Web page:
ROAN MOUNTAIN, Tenn. (WJHL) – After months of preparation, Gov. Bill Lee joined dozens of local politicians and leaders to cut the ribbon on the Northeast Tennessee Regional Recovery Center.

The facility, located at the former Roan Mountain Work Camp prison, was leased to a group of local leaders last October.

Just months later, the recovery center is almost ready to house people moving through the region.

The Roan Mountain facility is for male participants and houses 85 beds.

A facility in Johnson City can house 10 women in the same program.

Violent offenders and sex offenders are excluded from the program.

The program serves the 1st, 2nd, and 3rd Judicial District Recovery Courts, which covers nine East Tennessee counties.

Once the recovery center fully opens, it will house recovering addicts convicted of drug crimes for 12 to 18 months.

The goal is to give those individuals a sense of community during their stay and provide them with job training and education to find employment.

“What’s happening here is an attempt to solve a problem that has yet been able to be solved,” Lee said.

Much of the initial funding for the recovery center came from local cuts of the settlement reached in the Baby Doe lawsuit.

Eleven local governments contributed some of their settlement money to the initiative.

“When everybody sits down at the table together and brings a piece of the pie to the table, it’s limitless what we can do for our communities,” said Carter County Mayor Patty Woodby.

Lee said the level of local collaboration seen in the project sets an example.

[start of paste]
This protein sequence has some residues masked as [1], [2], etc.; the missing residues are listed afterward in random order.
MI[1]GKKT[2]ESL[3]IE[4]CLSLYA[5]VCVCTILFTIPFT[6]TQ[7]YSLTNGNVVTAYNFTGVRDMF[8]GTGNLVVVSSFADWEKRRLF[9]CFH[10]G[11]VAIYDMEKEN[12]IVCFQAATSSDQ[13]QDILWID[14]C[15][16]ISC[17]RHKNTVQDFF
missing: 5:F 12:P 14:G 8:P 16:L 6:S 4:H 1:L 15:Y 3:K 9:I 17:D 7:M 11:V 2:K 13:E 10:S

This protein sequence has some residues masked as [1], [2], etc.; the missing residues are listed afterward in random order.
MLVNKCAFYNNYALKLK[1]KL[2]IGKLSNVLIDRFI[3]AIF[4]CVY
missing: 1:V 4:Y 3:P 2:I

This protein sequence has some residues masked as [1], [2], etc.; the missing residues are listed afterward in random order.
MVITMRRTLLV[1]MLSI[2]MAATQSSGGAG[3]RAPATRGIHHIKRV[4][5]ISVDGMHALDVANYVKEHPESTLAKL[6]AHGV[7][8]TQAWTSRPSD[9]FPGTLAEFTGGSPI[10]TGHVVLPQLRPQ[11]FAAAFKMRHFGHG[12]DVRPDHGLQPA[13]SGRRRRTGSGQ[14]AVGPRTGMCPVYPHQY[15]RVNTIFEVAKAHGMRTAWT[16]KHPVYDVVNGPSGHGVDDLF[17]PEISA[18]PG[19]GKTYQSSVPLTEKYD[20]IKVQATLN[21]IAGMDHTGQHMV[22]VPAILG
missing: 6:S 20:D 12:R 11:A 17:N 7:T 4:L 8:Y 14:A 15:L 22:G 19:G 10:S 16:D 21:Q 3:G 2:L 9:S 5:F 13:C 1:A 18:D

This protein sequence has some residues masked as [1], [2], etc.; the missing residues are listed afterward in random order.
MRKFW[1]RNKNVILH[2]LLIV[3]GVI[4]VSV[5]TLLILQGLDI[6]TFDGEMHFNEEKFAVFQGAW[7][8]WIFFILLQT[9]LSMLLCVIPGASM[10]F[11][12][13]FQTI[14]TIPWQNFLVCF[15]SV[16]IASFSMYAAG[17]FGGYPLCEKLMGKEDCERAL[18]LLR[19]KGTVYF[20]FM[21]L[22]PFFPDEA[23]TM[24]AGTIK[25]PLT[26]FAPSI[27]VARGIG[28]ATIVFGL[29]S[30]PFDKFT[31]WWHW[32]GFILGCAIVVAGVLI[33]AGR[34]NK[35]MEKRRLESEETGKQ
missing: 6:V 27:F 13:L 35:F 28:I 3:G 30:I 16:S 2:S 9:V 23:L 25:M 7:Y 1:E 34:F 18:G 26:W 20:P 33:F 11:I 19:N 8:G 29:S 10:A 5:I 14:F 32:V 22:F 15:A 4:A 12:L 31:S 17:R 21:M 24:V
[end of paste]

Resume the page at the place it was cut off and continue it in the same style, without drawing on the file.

“This is life-changing work,” Lee said. “This is what communities should partner together with the government to solve. The greatest challenges that negatively affect the most people.”

Addiction non-profit Families Free will run the treatment and program at the facility.

Executive Director Lisa Tipton said the program is completely free and aims to help people learn and heal among others.

“Everything that happens up here on this mountain is going to be built around that we heal in community,” Tipton said.

Each participant in the program works based on an individualized plan.

Eventually, those people are given educational and job-related training to help them find employment.

“They can find their own path as they’re within the safety and structure of this facility,” Tipton said.

Lee said the program’s goal of re-integrating drug offenders back into society is a big key to its success.

“What will happen here is that they will become productive citizens and take the burden off the communities and the taxpayers,” Lee said.

Woodby said she is proud to have the facility in her county.

“We decided to fund this facility to really help our people that are struggling,” Woodby said. “We look after our own and that’s what Carter County does.”

After touring the facility, Lee said the program could become a model for other locations in the state.

“True partnership of folks in nine counties to make this happen,” Lee said. “This used to be a prison. Now, it’s going to be a place where people are set free and that is a redemptive, hopeful story for upper East Tennessee to solve a really serious challenge.”

Tipton said there is still some work that needs to be done before the facility can admit participants. That includes finishing up some areas, training staff, and finding community partners to help participants get jobs.

If all goes well, Tipton said the facility could fully open in September.